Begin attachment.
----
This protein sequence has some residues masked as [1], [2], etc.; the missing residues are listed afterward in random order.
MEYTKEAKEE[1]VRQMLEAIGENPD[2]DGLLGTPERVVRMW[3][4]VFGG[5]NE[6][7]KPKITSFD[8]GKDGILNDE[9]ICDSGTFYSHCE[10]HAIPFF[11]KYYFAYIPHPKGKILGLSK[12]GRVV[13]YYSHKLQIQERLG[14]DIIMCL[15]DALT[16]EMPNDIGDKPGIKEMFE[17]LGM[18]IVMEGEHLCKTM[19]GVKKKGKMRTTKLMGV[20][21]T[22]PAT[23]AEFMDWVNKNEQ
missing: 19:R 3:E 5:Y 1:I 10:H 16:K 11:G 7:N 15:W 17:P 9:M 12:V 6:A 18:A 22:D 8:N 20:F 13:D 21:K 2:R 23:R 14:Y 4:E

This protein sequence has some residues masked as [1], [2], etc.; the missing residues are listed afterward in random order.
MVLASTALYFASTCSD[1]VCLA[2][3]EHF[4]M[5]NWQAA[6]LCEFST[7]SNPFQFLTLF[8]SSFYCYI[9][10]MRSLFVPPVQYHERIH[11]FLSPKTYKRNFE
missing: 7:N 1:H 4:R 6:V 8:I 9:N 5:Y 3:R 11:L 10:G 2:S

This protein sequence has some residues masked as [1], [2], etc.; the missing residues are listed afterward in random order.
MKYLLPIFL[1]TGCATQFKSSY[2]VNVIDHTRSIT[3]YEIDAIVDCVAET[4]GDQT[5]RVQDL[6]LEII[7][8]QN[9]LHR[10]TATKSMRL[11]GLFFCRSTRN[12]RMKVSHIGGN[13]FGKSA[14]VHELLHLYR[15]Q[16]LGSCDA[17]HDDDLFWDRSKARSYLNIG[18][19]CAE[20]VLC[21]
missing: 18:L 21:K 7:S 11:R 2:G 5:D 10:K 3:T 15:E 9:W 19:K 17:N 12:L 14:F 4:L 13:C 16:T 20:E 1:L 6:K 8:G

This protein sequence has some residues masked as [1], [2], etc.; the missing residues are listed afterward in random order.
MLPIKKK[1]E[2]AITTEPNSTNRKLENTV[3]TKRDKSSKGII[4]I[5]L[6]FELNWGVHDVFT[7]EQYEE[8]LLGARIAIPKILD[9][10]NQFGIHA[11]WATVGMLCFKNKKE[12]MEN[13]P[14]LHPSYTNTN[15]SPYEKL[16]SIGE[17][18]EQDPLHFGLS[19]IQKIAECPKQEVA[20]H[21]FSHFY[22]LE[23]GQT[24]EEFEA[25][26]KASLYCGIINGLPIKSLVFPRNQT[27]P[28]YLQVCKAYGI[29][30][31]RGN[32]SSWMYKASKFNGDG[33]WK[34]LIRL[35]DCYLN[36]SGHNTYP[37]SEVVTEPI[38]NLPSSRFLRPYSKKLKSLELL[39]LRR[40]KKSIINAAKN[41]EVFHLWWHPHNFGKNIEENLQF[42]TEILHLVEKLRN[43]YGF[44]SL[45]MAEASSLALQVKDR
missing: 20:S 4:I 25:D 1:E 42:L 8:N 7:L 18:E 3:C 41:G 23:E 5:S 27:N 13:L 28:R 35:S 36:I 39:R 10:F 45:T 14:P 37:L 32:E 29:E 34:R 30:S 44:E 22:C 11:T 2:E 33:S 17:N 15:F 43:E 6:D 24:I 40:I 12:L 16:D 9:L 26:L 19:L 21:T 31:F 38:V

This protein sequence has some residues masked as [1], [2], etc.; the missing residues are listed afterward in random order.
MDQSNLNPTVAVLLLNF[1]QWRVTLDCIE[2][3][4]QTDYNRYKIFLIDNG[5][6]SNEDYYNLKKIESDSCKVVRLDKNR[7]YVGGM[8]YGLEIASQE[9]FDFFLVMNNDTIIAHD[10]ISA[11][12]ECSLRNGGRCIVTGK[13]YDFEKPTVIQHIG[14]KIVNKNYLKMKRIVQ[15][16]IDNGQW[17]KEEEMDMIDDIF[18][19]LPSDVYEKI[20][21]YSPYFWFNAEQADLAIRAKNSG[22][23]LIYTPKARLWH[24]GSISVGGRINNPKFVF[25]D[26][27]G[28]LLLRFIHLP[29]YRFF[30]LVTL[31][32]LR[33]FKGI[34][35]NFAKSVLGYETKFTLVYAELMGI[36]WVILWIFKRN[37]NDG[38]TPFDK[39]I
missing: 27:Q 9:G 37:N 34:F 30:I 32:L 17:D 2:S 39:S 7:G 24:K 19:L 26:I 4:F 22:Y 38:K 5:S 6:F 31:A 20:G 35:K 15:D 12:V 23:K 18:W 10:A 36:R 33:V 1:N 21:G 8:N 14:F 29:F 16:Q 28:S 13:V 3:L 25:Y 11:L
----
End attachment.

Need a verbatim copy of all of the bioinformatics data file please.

This protein sequence has some residues masked as [1], [2], etc.; the missing residues are listed afterward in random order.
MEYTKEAKEE[1]VRQMLEAIGENPD[2]DGLLGTPERVVRMW[3][4]VFGG[5]NE[6][7]KPKITSFD[8]GKDGILNDE[9]ICDSGTFYSHCE[10]HAIPFF[11]KYYFAYIPHPKGKILGLSK[12]GRVV[13]YYSHKLQIQERLG[14]DIIMCL[15]DALT[16]EMPNDIGDKPGIKEMFE[17]LGM[18]IVMEGEHLCKTM[19]GVKKKGKMRTTKLMGV[20][21]T[22]PAT[23]AEFMDWVNKNEQ
missing: 19:R 3:E 5:Y 1:I 10:H 16:K 11:G 7:N 15:W 17:P 9:M 12:V 6:A 18:A 22:D 8:N 20:F 13:D 21:K 2:R 23:R 14:Y 4:E

This protein sequence has some residues masked as [1], [2], etc.; the missing residues are listed afterward in random order.
MVLASTALYFASTCSD[1]VCLA[2][3]EHF[4]M[5]NWQAA[6]LCEFST[7]SNPFQFLTLF[8]SSFYCYI[9][10]MRSLFVPPVQYHERIH[11]FLSPKTYKRNFE
missing: 7:N 1:H 4:R 6:V 8:I 9:N 5:Y 3:R 11:L 10:G 2:S

This protein sequence has some residues masked as [1], [2], etc.; the missing residues are listed afterward in random order.
MKYLLPIFL[1]TGCATQFKSSY[2]VNVIDHTRSIT[3]YEIDAIVDCVAET[4]GDQT[5]RVQDL[6]LEII[7][8]QN[9]LHR[10]TATKSMRL[11]GLFFCRSTRN[12]RMKVSHIGGN[13]FGKSA[14]VHELLHLYR[15]Q[16]LGSCDA[17]HDDDLFWDRSKARSYLNIG[18][19]CAE[20]VLC[21]
missing: 18:L 21:K 7:S 11:R 2:G 5:D 10:K 3:T 15:E 9:W 19:K 17:N 12:L 14:F 4:L 13:C 16:T 20:E 1:L 6:K 8:G

This protein sequence has some residues masked as [1], [2], etc.; the missing residues are listed afterward in random order.
MLPIKKK[1]E[2]AITTEPNSTNRKLENTV[3]TKRDKSSKGII[4]I[5]L[6]FELNWGVHDVFT[7]EQYEE[8]LLGARIAIPKILD[9][10]NQFGIHA[11]WATVGMLCFKNKKE[12]MEN[13]P[14]LHPSYTNTN[15]SPYEKL[16]SIGE[17][18]EQDPLHFGLS[19]IQKIAECPKQEVA[20]H[21]FSHFY[22]LE[23]GQT[24]EEFEA[25][26]KASLYCGIINGLPIKSLVFPRNQT[27]P[28]YLQVCKAYGI[29][30][31]RGN[32]SSWMYKASKFNGDG[33]WK[34]LIRL[35]DCYLN[36]SGHNTYP[37]SEVVTEPI[38]NLPSSRFLRPYSKKLKSLELL[39]LRR[40]KKSIINAAKN[41]EVFHLWWHPHNFGKNIEENLQF[42]TEILHLVEKLRN[43]YGF[44]SL[45]MAEASSLALQVKDR
missing: 20:S 4:I 25:D 1:E 42:L 8:N 7:L 18:E 3:C 41:G 23:E 5:S 27:N 13:L 28:R 35:S 36:I 39:R 10:F 45:T 14:P 37:L 32:E 29:E 34:R 30:S 44:E 22:C 11:T 2:E 33:S 17:N 15:F 43:E 6:D 24:I 40:I 12:L 16:D 9:L 26:L 19:L 21:T 31:F 38:V

This protein sequence has some residues masked as [1], [2], etc.; the missing residues are listed afterward in random order.
MDQSNLNPTVAVLLLNF[1]QWRVTLDCIE[2][3][4]QTDYNRYKIFLIDNG[5][6]SNEDYYNLKKIESDSCKVVRLDKNR[7]YVGGM[8]YGLEIASQE[9]FDFFLVMNNDTIIAHD[10]ISA[11][12]ECSLRNGGRCIVTGK[13]YDFEKPTVIQHIG[14]KIVNKNYLKMKRIVQ[15][16]IDNGQW[17]KEEEMDMIDDIF[18][19]LPSDVYEKI[20][21]YSPYFWFNAEQADLAIRAKNSG[22][23]LIYTPKARLWH[24]GSISVGGRINNPKFVF[25]D[26][27]G[28]LLLRFIHLP[29]YRFF[30]LVTL[31][32]LR[33]FKGI[34][35]NFAKSVLGYETKFTLVYAELMGI[36]WVILWIFKRN[37]NDG[38]TPFDK[39]I
missing: 27:Q 9:G 37:N 34:F 30:I 32:L 17:D 2:S 39:S 7:G 24:K 19:L 26:I 4:F 22:Y 38:K 5:S 6:F 31:A 20:G 35:K 15:D 12:V 23:K 18:W 10:A 36:R 33:V 1:N 21:G 8:N 14:F 29:F 16:Q 28:S 13:V 3:L 25:Y 11:L